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Opinion

Colombia: Getting one over the neighbours

Euromoney’s visit to Bogotá coincides with the final of the Olympic women’s BMX final. The race is under way at Corredores Asociados and for a moment the Colombian firm’s trading room is transfixed on a television screen that isn’t displaying financial updates. Cleaners, visitors and traders join together to cheer on Mariana Pajon, who wins gold.

By the time of the awards ceremony, Euromoney has made it to the ministry of finance. There, minister Juan Carlos Echeverry switches the meeting from a conference room to his office. The interview is postponed as Echeverry and a small group of officials watch the medal presentation and a subsequent televised telephone exchange between Pajon and president Juan Manuel Santos.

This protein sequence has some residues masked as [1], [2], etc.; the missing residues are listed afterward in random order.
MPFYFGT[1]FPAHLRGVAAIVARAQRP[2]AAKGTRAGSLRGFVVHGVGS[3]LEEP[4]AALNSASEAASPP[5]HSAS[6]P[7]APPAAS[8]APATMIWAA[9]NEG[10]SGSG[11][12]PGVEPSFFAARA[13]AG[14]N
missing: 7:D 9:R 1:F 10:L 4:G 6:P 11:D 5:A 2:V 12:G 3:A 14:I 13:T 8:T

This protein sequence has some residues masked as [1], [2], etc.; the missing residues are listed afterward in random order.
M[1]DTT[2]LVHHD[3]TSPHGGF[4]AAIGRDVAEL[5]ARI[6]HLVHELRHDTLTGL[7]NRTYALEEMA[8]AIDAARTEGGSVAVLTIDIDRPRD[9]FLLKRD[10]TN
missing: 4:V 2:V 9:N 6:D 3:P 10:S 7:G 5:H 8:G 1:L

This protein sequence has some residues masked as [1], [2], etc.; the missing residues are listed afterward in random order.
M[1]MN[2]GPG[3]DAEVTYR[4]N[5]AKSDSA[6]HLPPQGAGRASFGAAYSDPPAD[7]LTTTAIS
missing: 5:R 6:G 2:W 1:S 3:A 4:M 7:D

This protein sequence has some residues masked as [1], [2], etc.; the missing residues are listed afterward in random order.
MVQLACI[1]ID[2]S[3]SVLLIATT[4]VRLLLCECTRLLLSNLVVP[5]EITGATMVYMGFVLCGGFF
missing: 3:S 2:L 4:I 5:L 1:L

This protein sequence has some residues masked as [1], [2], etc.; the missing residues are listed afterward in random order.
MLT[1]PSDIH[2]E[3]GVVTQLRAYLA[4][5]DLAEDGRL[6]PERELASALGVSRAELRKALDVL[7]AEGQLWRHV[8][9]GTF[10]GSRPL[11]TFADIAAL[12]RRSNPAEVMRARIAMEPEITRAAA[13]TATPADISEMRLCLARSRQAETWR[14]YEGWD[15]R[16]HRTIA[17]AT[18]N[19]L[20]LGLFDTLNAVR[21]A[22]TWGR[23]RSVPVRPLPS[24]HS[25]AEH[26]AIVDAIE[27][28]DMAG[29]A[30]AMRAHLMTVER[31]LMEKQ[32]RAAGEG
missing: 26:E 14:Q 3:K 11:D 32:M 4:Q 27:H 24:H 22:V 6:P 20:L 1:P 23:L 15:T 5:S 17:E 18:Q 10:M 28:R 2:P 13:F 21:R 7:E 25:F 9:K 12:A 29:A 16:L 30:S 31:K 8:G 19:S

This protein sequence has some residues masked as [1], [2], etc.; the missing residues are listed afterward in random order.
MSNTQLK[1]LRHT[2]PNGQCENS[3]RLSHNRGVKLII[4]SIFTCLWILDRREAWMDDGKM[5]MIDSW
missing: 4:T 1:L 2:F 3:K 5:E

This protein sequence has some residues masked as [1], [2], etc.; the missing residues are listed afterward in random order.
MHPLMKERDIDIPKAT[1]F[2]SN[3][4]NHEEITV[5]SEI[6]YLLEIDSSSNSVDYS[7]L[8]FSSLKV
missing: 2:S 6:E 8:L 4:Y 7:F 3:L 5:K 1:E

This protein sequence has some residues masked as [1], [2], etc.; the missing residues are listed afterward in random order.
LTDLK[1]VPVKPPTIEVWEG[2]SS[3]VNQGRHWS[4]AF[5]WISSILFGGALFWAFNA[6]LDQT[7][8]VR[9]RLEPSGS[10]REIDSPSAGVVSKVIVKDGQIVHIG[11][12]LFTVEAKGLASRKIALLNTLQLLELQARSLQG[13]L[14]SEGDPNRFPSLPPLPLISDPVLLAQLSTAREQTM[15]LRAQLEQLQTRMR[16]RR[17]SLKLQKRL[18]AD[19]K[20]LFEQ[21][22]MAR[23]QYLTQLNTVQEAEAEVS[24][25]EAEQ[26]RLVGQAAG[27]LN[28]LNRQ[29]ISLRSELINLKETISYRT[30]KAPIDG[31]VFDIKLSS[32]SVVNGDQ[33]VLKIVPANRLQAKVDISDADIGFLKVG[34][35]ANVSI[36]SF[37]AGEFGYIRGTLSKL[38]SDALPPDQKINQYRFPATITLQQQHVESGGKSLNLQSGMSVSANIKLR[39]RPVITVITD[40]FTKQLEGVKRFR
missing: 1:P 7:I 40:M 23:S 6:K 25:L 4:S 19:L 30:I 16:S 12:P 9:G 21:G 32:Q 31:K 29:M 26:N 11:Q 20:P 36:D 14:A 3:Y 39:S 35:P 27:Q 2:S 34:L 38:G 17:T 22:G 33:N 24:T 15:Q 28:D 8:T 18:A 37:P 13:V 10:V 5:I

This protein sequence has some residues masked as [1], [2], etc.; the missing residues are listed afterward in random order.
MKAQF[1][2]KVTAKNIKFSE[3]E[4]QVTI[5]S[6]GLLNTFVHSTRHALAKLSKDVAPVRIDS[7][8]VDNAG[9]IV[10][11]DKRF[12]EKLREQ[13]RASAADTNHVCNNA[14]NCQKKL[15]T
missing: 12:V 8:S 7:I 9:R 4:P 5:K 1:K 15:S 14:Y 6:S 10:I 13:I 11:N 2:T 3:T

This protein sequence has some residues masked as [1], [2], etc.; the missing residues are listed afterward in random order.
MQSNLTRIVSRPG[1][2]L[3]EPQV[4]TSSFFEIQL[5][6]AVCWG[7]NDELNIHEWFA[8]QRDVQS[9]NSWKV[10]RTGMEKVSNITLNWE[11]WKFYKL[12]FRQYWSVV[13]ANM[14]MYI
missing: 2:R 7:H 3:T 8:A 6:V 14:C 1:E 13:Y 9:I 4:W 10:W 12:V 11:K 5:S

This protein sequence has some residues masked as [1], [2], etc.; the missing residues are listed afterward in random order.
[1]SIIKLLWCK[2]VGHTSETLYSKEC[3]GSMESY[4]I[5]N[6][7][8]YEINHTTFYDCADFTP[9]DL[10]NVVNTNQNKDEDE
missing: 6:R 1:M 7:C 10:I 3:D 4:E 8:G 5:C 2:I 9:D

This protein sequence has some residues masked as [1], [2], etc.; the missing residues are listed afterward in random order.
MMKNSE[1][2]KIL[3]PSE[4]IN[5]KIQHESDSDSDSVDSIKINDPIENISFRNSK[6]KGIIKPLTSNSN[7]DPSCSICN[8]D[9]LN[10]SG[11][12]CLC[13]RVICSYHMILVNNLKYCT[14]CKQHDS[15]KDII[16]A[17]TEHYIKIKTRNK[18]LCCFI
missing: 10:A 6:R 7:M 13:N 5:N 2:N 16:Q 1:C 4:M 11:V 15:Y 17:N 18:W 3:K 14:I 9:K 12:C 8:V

Echeverry confesses to shedding a tear at the victory, and Pajon has clearly made her country proud.

"It was essential she won the gold," says Echeverry. Is that because, as reigning world champion, she deserved the Olympic title to underline her dominance of the sport? "No," says Echeverry. "Because although we have other medals [Colombia finished with one gold, three silver and four bronze], we needed a gold to climb above Venezuela [who finished with a solitary fencing gold]."

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